Cheap Three Sisters tickets at the Piccadilly Theatre
Critically acclaimed the world over, and winner of a Drama Desk Award, The Sovremennik’s Three Sisters is widely regarded as one of the seminal versions of Anton Chekhov’s classic tale, enthralling audiences from Paris to New York, Berlin to London.
Rediscover the story of sisters Olga, Masha and Irina Prozorov in this mesmerising production, as they search for their meaning in the modern world and yearn for a life in Moscow away from their provincial home. With a succession of guests, family and lovers visiting their house, events unfold that will shape their destinies.
This show will be performed in Russian with English subtitles
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Piccadilly Theatre Seat Plan
Choose your seats from the plan of the Piccadilly Theatre above. If you're making your first visit to a theatre or you're simply unsure about where you'd most like to be seated, here's a quick guide to help you choose:
The Stalls are level with and closest to the stage. The Dress Circle (or simply the Circle) is the level of seating above the Stalls. The Upper Circle or Grand Circle is above the Dress Circle. The Balcony, above the Upper Circle, is the highest level of seating.
The Piccadilly Theatre is situated on Denman Street in the West End of London, close to Piccadilly Circus tube station. Built in 1928, in recent times this 1200 seat venue has established a rep for staging shows featuring celebrity performers.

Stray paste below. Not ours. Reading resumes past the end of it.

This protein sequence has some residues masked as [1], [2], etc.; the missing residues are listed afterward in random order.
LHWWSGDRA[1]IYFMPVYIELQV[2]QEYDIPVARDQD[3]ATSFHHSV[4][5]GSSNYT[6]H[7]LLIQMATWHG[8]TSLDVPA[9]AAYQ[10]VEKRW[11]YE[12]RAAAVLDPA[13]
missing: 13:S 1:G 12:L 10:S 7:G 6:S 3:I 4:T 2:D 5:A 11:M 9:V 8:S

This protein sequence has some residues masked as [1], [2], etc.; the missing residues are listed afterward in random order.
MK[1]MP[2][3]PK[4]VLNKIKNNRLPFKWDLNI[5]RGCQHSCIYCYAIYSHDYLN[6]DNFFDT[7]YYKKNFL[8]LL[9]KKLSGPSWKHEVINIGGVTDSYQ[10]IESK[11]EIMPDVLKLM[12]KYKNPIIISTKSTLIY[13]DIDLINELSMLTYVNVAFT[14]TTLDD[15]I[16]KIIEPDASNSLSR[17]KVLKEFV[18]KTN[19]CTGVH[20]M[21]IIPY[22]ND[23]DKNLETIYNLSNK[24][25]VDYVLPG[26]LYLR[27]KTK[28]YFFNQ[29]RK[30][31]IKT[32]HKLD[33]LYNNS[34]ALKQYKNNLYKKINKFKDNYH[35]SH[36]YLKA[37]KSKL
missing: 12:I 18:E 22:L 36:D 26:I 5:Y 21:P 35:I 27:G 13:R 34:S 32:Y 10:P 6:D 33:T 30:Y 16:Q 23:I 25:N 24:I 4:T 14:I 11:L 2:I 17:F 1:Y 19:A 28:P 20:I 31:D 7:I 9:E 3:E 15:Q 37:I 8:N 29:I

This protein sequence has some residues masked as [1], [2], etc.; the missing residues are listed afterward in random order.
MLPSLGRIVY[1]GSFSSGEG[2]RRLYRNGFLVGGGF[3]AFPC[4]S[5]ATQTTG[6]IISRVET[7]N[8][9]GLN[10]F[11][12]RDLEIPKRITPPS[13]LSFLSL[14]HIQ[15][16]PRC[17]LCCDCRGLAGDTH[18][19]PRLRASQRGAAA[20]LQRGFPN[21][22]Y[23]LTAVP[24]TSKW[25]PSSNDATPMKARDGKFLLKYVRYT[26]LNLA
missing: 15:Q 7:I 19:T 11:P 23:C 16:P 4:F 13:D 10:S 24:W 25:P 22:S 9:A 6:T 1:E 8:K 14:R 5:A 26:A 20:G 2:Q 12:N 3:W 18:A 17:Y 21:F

The first production at the Piccadilly Theatre was Jerome Kern’s musical Blue Eyes, which opened on April 27 1928. Among the countless notable shows to have graced this venerable West End theatre’s stage since then are Folly to be Wise, Who’s Afraid of Virginia Woolf, A Streetcar Named Desire, Noises Off and Blues in the Night.
Like any long-serving institution, it’s experienced its fair share of ups, downs and changes over the years. For a brief period of time following its opening the theatre was taken over by Warner Bros and operated as a cinema. During this time it screened the first talkie ever to be seen in the UK.
Having successfully reopened as a theatre in 1929 the Piccadilly was converted once again in 1936, this time into a cabaret restaurant called the London Casino, which became notorious for the over-the-top nature of its shows.
As the London Casino, the theatre was subject to enormous damage during World War II: a bomb completely demolished part of the building. The theatre reopened again in 1950 as the Piccadilly Theatre after extensive repairs.
In the 1960s and 1970s, the theatre hosted a series of successful transfers from Broadway, with Who's Afraid of Virginia Woolf? and A Streetcar Named Desire making their London debuts.
The layout, size and atmosphere of the Piccadilly Theatre make it the perfect place to see large musical productions and dance shows. Recent successes include Ragtime, Jumpers, Jailhouse Rock, Guys and Dolls, Grease and Ghost the Musical.
Whatever you decide to see at the Piccadilly Theatre, we wish you an entertaining and rewarding visit.
Venue Address: 16 Denman Street, London, W1D 7DYView Map
- Air conditioned
- Infrared hearing loop
- Wheelchair accessible